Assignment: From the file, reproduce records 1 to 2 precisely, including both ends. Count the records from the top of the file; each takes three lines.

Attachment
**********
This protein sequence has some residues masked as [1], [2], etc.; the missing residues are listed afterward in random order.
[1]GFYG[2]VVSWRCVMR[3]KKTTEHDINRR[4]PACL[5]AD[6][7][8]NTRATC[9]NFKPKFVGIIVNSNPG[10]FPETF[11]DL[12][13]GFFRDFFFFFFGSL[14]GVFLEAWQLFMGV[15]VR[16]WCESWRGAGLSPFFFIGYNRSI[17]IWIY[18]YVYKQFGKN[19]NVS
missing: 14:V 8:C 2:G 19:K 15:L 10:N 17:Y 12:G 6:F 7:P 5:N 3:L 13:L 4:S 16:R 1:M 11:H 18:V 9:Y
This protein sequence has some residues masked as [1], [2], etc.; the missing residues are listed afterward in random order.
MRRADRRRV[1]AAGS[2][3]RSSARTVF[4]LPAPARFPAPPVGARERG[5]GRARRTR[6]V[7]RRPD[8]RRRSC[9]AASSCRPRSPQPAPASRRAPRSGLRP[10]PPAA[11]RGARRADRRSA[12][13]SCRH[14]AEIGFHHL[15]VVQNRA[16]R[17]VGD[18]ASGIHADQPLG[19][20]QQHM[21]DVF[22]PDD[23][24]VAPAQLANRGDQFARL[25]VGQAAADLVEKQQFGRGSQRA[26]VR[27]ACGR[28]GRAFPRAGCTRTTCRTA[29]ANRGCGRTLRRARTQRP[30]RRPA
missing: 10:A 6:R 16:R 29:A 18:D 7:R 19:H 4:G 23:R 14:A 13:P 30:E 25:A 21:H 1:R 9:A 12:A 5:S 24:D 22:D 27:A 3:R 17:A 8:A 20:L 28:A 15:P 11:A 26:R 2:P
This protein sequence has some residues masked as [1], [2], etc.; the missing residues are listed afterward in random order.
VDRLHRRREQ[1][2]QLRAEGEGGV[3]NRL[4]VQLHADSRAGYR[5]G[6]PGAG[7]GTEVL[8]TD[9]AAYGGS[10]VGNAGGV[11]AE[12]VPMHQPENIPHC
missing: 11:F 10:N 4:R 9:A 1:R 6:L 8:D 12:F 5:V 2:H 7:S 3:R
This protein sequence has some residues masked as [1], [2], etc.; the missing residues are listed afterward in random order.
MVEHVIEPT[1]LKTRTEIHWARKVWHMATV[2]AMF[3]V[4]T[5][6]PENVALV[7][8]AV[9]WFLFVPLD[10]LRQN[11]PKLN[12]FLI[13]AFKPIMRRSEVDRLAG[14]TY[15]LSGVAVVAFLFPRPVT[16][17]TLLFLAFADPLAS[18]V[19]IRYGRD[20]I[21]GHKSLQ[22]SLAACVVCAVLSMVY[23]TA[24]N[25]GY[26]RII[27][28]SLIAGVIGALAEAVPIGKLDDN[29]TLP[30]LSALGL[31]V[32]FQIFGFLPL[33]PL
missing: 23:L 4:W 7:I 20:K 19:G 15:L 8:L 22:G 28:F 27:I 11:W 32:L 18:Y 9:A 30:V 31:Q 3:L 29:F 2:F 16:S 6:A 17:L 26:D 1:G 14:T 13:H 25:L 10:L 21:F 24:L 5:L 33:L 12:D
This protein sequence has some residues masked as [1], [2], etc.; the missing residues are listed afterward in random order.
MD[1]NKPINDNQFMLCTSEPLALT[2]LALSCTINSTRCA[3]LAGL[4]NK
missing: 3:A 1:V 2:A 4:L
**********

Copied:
This protein sequence has some residues masked as [1], [2], etc.; the missing residues are listed afterward in random order.
[1]GFYG[2]VVSWRCVMR[3]KKTTEHDINRR[4]PACL[5]AD[6][7][8]NTRATC[9]NFKPKFVGIIVNSNPG[10]FPETF[11]DL[12][13]GFFRDFFFFFFGSL[14]GVFLEAWQLFMGV[15]VR[16]WCESWRGAGLSPFFFIGYNRSI[17]IWIY[18]YVYKQFGKN[19]NVS
missing: 14:V 8:C 2:G 19:K 15:L 10:N 17:Y 12:G 6:F 7:P 5:N 3:L 13:L 4:S 16:R 1:M 11:H 18:V 9:Y
This protein sequence has some residues masked as [1], [2], etc.; the missing residues are listed afterward in random order.
MRRADRRRV[1]AAGS[2][3]RSSARTVF[4]LPAPARFPAPPVGARERG[5]GRARRTR[6]V[7]RRPD[8]RRRSC[9]AASSCRPRSPQPAPASRRAPRSGLRP[10]PPAA[11]RGARRADRRSA[12][13]SCRH[14]AEIGFHHL[15]VVQNRA[16]R[17]VGD[18]ASGIHADQPLG[19][20]QQHM[21]DVF[22]PDD[23][24]VAPAQLANRGDQFARL[25]VGQAAADLVEKQQFGRGSQRA[26]VR[27]ACGR[28]GRAFPRAGCTRTTCRTA[29]ANRGCGRTLRRARTQRP[30]RRPA
missing: 10:A 6:R 16:R 29:A 18:D 7:R 19:H 4:G 23:R 14:A 13:P 30:E 25:A 21:H 1:R 9:A 12:A 5:S 24:D 22:D 27:A 3:R 17:A 8:A 20:L 28:A 15:P 11:A 26:R 2:P